This post, by Lydia Sharp, originally appeared on The Sharp Angle blog on 9/10/10.
First, I’d like to clarify what author intrusion is NOT. Although they can appear very similar at times, author intrusion is not the same thing as a POV slip.
That little mishap deserves a post all its own. It is also not author influence, which we discussed in a previous post.
So you’re reading [insert title here] and everything so far is just plain awesome. Then you get to the end of a scene or chapter (because this is where authors like to intrude the most often and the most obviously) and you read something like this (extremely generic example here):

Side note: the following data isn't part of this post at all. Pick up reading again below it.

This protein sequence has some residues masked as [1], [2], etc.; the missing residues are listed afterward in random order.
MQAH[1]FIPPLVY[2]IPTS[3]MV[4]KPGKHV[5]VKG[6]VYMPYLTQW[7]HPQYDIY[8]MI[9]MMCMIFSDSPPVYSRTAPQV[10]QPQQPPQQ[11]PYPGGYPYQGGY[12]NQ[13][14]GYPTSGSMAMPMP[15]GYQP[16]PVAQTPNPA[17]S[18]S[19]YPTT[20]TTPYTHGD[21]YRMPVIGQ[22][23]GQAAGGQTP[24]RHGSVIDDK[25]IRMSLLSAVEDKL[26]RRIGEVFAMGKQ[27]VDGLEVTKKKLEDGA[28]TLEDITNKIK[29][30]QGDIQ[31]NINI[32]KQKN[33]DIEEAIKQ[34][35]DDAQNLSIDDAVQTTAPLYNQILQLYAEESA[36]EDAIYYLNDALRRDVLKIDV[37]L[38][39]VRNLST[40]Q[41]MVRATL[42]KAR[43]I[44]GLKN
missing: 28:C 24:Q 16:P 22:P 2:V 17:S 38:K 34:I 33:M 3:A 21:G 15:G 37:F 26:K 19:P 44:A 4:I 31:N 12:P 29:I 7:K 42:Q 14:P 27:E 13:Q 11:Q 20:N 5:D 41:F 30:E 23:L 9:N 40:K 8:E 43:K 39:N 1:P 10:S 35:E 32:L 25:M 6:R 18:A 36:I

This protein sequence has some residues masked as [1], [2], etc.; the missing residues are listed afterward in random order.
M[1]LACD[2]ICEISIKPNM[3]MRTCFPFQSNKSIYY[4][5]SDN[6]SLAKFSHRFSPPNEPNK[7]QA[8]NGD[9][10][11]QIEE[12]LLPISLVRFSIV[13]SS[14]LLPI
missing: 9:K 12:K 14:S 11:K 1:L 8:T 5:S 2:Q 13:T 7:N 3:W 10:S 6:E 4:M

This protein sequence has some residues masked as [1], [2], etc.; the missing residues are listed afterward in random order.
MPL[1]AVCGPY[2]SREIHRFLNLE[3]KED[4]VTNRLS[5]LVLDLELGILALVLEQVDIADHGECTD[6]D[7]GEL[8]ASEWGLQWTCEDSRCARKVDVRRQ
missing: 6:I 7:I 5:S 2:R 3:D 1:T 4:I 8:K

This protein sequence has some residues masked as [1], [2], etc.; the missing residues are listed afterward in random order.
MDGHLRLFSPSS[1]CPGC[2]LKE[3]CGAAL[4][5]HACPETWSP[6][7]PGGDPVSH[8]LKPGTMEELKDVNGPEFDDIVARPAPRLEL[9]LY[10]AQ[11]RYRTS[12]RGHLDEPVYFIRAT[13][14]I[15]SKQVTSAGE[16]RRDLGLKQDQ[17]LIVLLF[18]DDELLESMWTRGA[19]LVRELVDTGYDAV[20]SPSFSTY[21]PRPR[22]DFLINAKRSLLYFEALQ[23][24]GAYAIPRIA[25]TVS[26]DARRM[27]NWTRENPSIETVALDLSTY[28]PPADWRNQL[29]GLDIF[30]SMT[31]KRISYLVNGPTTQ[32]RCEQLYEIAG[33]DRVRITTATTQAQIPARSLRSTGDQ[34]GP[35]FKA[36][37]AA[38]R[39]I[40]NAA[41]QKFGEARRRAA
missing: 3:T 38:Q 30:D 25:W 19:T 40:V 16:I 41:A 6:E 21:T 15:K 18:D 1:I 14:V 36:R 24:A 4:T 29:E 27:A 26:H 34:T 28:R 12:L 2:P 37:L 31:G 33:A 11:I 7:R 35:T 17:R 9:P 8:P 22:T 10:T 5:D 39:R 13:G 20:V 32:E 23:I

Kathy was in love. Her heart skittered. Real love. Little did she know her luck was about to change.
Dun, dun, DUN! Um… actually, something like that has the complete opposite effect as what the author intended. They try to make a cliffhanger by insinuating a coming threat, but it’s out of context and most definitely out of the realm of the POV character’s current knowledge in that scene. Which means the only place that information could be coming from is the author.